In Kaikōura, the common dolphins are not as common as the name suggests. They mainly come to visit our coastline in the summer months.
What is the reason we get such an abundance of marine wildlife here in Kaikōura? We have a deep submarine canyon situated close to shore and major currents merge into this canyon and it produces a highly productive underwater system.
5 Reasons to visit Kaikōura
Where mountains meet the sea. The picturesque views of the blue waters meeting the mountains is unique to Kaikōura.
Growing to 33 cm and weighing only 1 kg the little blue penguin is the smallest penguin in the world. They are the most common penguin to be seen along the New Zealand coastline and surrounding islands.
Fully grown Westland petrels can reach 55cm in length and can weigh up 1.5kg. They only breed in an 8km wide strip of forested foothills close to Punakaiki on the West Coast of the South Island.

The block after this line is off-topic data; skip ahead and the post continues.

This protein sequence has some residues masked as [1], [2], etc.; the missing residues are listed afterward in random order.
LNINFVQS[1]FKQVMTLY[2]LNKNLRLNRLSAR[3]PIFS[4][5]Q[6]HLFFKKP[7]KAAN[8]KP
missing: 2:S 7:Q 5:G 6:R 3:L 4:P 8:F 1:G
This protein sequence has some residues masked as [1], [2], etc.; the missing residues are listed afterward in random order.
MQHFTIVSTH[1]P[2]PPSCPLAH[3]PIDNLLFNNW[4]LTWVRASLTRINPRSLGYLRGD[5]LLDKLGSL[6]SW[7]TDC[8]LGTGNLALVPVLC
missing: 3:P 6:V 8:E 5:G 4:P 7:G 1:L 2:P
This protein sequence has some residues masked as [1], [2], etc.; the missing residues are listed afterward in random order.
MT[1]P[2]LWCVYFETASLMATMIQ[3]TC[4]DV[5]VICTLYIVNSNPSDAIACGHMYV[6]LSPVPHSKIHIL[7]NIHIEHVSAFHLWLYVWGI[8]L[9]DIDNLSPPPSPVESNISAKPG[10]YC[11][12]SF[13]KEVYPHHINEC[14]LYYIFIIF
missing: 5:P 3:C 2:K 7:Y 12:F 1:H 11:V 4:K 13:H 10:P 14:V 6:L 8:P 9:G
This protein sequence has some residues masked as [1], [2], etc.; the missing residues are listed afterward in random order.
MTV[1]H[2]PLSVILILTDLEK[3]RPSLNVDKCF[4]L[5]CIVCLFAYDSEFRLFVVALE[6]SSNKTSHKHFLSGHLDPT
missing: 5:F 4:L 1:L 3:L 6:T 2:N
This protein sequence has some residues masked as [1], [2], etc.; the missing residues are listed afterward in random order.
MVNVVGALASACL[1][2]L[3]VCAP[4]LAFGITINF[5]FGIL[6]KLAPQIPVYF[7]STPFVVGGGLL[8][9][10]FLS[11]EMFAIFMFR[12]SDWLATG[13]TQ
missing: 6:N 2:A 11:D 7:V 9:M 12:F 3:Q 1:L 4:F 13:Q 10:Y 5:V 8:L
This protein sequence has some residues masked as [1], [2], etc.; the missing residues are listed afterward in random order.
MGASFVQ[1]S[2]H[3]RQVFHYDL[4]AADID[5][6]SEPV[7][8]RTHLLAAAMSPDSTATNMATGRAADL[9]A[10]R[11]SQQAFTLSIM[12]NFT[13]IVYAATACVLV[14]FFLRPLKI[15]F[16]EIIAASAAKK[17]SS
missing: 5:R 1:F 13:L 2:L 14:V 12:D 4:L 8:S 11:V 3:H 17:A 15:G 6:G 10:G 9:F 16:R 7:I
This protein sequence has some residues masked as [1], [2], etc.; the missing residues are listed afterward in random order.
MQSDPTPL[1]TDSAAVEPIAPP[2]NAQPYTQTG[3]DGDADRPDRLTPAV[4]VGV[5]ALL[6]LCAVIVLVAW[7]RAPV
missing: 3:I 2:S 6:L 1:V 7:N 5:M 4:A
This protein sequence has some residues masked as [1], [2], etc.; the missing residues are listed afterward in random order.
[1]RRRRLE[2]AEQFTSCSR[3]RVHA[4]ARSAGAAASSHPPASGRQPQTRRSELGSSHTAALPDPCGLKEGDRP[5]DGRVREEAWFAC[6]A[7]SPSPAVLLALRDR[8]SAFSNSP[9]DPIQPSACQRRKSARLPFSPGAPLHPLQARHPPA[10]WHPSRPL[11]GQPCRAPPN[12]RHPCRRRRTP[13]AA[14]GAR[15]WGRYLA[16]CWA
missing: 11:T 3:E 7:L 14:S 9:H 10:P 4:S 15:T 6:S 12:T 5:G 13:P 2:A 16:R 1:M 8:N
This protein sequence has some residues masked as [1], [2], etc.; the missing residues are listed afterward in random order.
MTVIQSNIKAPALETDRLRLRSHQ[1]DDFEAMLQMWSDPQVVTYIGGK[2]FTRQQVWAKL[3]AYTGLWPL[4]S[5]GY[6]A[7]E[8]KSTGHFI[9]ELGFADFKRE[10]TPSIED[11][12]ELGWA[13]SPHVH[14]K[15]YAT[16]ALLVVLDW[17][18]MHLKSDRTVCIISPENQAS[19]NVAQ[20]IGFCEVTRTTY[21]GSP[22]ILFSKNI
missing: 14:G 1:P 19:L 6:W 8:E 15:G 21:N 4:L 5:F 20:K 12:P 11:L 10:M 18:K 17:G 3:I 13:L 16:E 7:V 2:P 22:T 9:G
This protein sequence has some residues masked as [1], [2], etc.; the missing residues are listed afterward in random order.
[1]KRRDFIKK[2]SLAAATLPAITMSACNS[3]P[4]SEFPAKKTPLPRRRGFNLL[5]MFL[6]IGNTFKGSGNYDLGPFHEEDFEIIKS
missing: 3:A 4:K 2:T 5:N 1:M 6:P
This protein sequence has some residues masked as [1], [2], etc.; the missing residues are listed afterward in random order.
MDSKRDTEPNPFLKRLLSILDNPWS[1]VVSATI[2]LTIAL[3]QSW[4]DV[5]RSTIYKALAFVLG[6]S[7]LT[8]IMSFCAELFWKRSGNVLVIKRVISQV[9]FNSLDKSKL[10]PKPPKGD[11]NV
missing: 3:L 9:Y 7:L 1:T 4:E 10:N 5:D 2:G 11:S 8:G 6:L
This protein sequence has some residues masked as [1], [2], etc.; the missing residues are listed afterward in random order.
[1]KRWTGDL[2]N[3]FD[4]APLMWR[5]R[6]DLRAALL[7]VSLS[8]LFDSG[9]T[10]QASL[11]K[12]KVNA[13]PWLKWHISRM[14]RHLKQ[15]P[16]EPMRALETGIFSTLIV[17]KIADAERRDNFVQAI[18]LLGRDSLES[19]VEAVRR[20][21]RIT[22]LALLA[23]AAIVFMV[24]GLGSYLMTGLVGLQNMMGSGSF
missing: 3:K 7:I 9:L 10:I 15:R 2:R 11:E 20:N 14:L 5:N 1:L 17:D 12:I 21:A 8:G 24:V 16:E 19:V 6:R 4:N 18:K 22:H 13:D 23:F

Best time to come Whale Watching
A question I get asked often is “When is the best time to come whale watching?” My first answer would be “Every day is a good day to come whale watching” after all we have sperm whale feeding off our coastline all year round.
Marine Bird Spotlight - Albatross
Along with the amazing marine mammals we encounter in the Kaikōura area, we are privileged to see many other taonga (treasured) species. New Zealand is the seabird capital of the world.
In New Zealand we encounter long-finned pilot whales which prefer temperate waters and can be found around the country all year around. The male pilot whales can grow over 6 metres in length and the females grow to about 5 metres.
New Zealand Fur Seal / Kekeno
The Kekeno is the most common seal in New Zealand and their numbers are estimated to be over 200,000 seals. They prefer rocky shore lines and we have plenty of that here in Kaikōura which makes this the perfect place for the New Zealand fur seal. We often see them out on our tours while they are out foraging for food in the Kaikōura canyon.
Hector’s Dolphins / Tutumairekurai
The Hector’s dolphin is endemic to New Zealand and is one of the smallest dolphins in the world! They reach a maximum length of 1.5 meters.